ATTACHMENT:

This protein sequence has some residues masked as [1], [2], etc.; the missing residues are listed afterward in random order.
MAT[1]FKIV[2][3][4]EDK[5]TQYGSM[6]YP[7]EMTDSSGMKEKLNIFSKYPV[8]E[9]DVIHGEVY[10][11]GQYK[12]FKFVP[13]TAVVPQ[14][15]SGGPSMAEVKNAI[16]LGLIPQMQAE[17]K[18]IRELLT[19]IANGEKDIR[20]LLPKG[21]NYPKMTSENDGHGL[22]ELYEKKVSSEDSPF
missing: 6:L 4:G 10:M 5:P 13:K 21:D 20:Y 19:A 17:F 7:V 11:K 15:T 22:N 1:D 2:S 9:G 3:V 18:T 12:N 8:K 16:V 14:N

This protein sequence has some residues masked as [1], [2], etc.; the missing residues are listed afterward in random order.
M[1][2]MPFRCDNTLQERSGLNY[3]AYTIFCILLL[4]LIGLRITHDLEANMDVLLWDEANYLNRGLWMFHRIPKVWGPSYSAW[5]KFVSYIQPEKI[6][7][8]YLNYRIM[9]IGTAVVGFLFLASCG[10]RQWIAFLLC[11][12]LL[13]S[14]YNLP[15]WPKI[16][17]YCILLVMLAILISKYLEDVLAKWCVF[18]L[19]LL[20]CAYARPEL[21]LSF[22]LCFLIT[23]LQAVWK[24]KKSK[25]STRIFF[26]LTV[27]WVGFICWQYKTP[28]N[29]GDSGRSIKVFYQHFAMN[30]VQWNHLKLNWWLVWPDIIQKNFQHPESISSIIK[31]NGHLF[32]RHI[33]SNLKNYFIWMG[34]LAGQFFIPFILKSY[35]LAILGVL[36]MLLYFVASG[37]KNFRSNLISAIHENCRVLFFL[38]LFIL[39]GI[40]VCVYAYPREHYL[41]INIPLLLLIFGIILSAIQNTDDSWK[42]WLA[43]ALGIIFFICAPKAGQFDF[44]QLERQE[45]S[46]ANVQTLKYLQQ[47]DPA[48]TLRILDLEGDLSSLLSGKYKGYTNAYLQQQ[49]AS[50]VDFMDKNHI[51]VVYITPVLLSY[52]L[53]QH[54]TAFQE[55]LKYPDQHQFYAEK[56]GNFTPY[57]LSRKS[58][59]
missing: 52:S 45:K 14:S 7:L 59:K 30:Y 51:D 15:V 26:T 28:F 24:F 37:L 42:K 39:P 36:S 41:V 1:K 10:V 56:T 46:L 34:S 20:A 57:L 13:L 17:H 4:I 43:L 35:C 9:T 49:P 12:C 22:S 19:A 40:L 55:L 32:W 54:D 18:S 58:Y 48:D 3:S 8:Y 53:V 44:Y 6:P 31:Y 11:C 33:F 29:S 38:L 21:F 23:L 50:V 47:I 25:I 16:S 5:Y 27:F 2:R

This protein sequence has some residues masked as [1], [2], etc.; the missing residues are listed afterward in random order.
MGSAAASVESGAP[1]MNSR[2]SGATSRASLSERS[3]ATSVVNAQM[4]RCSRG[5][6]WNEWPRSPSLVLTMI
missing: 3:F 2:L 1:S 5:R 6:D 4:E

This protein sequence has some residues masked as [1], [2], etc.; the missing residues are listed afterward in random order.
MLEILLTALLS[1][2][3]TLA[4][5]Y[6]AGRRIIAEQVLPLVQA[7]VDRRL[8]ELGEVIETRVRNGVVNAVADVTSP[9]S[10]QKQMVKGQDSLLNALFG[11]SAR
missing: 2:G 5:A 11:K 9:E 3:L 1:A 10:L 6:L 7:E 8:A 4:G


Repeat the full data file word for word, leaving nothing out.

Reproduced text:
This protein sequence has some residues masked as [1], [2], etc.; the missing residues are listed afterward in random order.
MAT[1]FKIV[2][3][4]EDK[5]TQYGSM[6]YP[7]EMTDSSGMKEKLNIFSKYPV[8]E[9]DVIHGEVY[10][11]GQYK[12]FKFVP[13]TAVVPQ[14][15]SGGPSMAEVKNAI[16]LGLIPQMQAE[17]K[18]IRELLT[19]IANGEKDIR[20]LLPKG[21]NYPKMTSENDGHGL[22]ELYEKKVSSEDSPF
missing: 6:L 4:G 10:M 5:P 13:K 21:D 20:Y 19:A 17:F 7:V 11:K 15:T 22:N 1:D 2:S 9:G 3:V 18:T 12:N 8:K 16:V 14:N

This protein sequence has some residues masked as [1], [2], etc.; the missing residues are listed afterward in random order.
M[1][2]MPFRCDNTLQERSGLNY[3]AYTIFCILLL[4]LIGLRITHDLEANMDVLLWDEANYLNRGLWMFHRIPKVWGPSYSAW[5]KFVSYIQPEKI[6][7][8]YLNYRIM[9]IGTAVVGFLFLASCG[10]RQWIAFLLC[11][12]LL[13]S[14]YNLP[15]WPKI[16][17]YCILLVMLAILISKYLEDVLAKWCVF[18]L[19]LL[20]CAYARPEL[21]LSF[22]LCFLIT[23]LQAVWK[24]KKSK[25]STRIFF[26]LTV[27]WVGFICWQYKTP[28]N[29]GDSGRSIKVFYQHFAMN[30]VQWNHLKLNWWLVWPDIIQKNFQHPESISSIIK[31]NGHLF[32]RHI[33]SNLKNYFIWMG[34]LAGQFFIPFILKSY[35]LAILGVL[36]MLLYFVASG[37]KNFRSNLISAIHENCRVLFFL[38]LFIL[39]GI[40]VCVYAYPREHYL[41]INIPLLLLIFGIILSAIQNTDDSWK[42]WLA[43]ALGIIFFICAPKAGQFDF[44]QLERQE[45]S[46]ANVQTLKYLQQ[47]DPA[48]TLRILDLEGDLSSLLSGKYKGYTNAYLQQQ[49]AS[50]VDFMDKNHI[51]VVYITPVLLSY[52]L[53]QH[54]TAFQE[55]LKYPDQHQFYAEK[56]GNFTPY[57]LSRKS[58][59]
missing: 52:S 45:K 14:S 7:L 59:K 30:Y 51:D 15:V 26:T 28:F 24:F 37:L 42:K 39:P 36:S 41:V 1:K 10:V 56:T 46:L 34:S 20:A 57:L 13:L 17:H 4:I 43:L 35:C 9:T 49:P 12:C 22:S 19:A 40:L 55:L 32:W 54:D 18:S 58:Y 48:D 3:S 8:Y 53:V 44:Y 6:P 31:Y 11:C 33:F 29:S 38:L 21:F 23:L 50:V 47:I 25:I 16:S 5:Y 27:F 2:R

This protein sequence has some residues masked as [1], [2], etc.; the missing residues are listed afterward in random order.
MGSAAASVESGAP[1]MNSR[2]SGATSRASLSERS[3]ATSVVNAQM[4]RCSRG[5][6]WNEWPRSPSLVLTMI
missing: 3:F 2:L 1:S 5:R 6:D 4:E

This protein sequence has some residues masked as [1], [2], etc.; the missing residues are listed afterward in random order.
MLEILLTALLS[1][2][3]TLA[4][5]Y[6]AGRRIIAEQVLPLVQA[7]VDRRL[8]ELGEVIETRVRNGVVNAVADVTSP[9]S[10]QKQMVKGQDSLLNALFG[11]SAR
missing: 2:G 5:A 11:K 9:E 3:L 1:A 10:L 6:L 7:E 8:A 4:G